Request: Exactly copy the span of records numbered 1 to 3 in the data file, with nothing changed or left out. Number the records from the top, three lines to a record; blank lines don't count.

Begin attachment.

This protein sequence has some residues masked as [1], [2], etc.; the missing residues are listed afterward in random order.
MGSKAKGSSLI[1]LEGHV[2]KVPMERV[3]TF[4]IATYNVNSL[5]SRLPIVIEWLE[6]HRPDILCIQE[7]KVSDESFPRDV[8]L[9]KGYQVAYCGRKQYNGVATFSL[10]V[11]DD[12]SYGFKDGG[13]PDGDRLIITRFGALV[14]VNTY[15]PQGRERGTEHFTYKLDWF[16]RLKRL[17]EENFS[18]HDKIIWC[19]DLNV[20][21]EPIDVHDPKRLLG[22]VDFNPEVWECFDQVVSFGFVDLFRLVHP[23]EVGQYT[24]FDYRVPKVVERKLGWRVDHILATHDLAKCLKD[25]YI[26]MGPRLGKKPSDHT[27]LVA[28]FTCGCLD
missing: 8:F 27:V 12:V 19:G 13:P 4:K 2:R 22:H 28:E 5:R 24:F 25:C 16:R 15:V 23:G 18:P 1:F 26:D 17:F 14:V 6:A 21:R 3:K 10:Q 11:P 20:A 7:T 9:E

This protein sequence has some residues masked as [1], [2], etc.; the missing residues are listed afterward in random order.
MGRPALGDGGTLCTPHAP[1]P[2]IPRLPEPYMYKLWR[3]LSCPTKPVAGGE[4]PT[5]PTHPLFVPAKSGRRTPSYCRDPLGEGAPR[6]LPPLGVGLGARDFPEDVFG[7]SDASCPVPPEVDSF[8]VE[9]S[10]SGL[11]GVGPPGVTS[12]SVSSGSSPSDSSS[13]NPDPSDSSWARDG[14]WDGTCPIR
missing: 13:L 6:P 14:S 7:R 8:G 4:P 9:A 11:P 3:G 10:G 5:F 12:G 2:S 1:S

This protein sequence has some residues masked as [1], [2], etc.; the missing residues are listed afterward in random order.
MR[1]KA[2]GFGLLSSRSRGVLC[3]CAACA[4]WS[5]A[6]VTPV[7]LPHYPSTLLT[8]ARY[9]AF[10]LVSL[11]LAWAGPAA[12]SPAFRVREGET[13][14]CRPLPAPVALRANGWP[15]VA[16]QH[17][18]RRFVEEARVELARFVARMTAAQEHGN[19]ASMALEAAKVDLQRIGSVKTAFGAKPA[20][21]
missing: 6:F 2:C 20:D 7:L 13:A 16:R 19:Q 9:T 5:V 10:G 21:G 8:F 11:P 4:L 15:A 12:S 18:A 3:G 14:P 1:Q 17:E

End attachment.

This protein sequence has some residues masked as [1], [2], etc.; the missing residues are listed afterward in random order.
MGSKAKGSSLI[1]LEGHV[2]KVPMERV[3]TF[4]IATYNVNSL[5]SRLPIVIEWLE[6]HRPDILCIQE[7]KVSDESFPRDV[8]L[9]KGYQVAYCGRKQYNGVATFSL[10]V[11]DD[12]SYGFKDGG[13]PDGDRLIITRFGALV[14]VNTY[15]PQGRERGTEHFTYKLDWF[16]RLKRL[17]EENFS[18]HDKIIWC[19]DLNV[20][21]EPIDVHDPKRLLG[22]VDFNPEVWECFDQVVSFGFVDLFRLVHP[23]EVGQYT[24]FDYRVPKVVERKLGWRVDHILATHDLAKCLKD[25]YI[26]MGPRLGKKPSDHT[27]LVA[28]FTCGCLD
missing: 8:F 27:V 12:V 19:G 13:P 4:K 2:R 22:H 28:E 5:R 24:F 25:C 16:R 15:V 23:G 18:P 1:F 26:D 17:F 14:V 6:A 21:R 3:K 10:Q 11:P 20:A 7:T 9:E

This protein sequence has some residues masked as [1], [2], etc.; the missing residues are listed afterward in random order.
MGRPALGDGGTLCTPHAP[1]P[2]IPRLPEPYMYKLWR[3]LSCPTKPVAGGE[4]PT[5]PTHPLFVPAKSGRRTPSYCRDPLGEGAPR[6]LPPLGVGLGARDFPEDVFG[7]SDASCPVPPEVDSF[8]VE[9]S[10]SGL[11]GVGPPGVTS[12]SVSSGSSPSDSSS[13]NPDPSDSSWARDG[14]WDGTCPIR
missing: 13:L 6:P 14:S 7:R 8:G 4:P 9:A 11:P 3:G 10:G 5:F 12:G 2:S 1:S

This protein sequence has some residues masked as [1], [2], etc.; the missing residues are listed afterward in random order.
MR[1]KA[2]GFGLLSSRSRGVLC[3]CAACA[4]WS[5]A[6]VTPV[7]LPHYPSTLLT[8]ARY[9]AF[10]LVSL[11]LAWAGPAA[12]SPAFRVREGET[13][14]CRPLPAPVALRANGWP[15]VA[16]QH[17][18]RRFVEEARVELARFVARMTAAQEHGN[19]ASMALEAAKVDLQRIGSVKTAFGAKPA[20][21]
missing: 6:F 2:C 20:D 7:L 13:A 16:R 19:Q 9:T 5:V 10:G 21:G 8:F 11:P 4:L 15:A 12:S 18:A 3:G 14:P 1:Q 17:E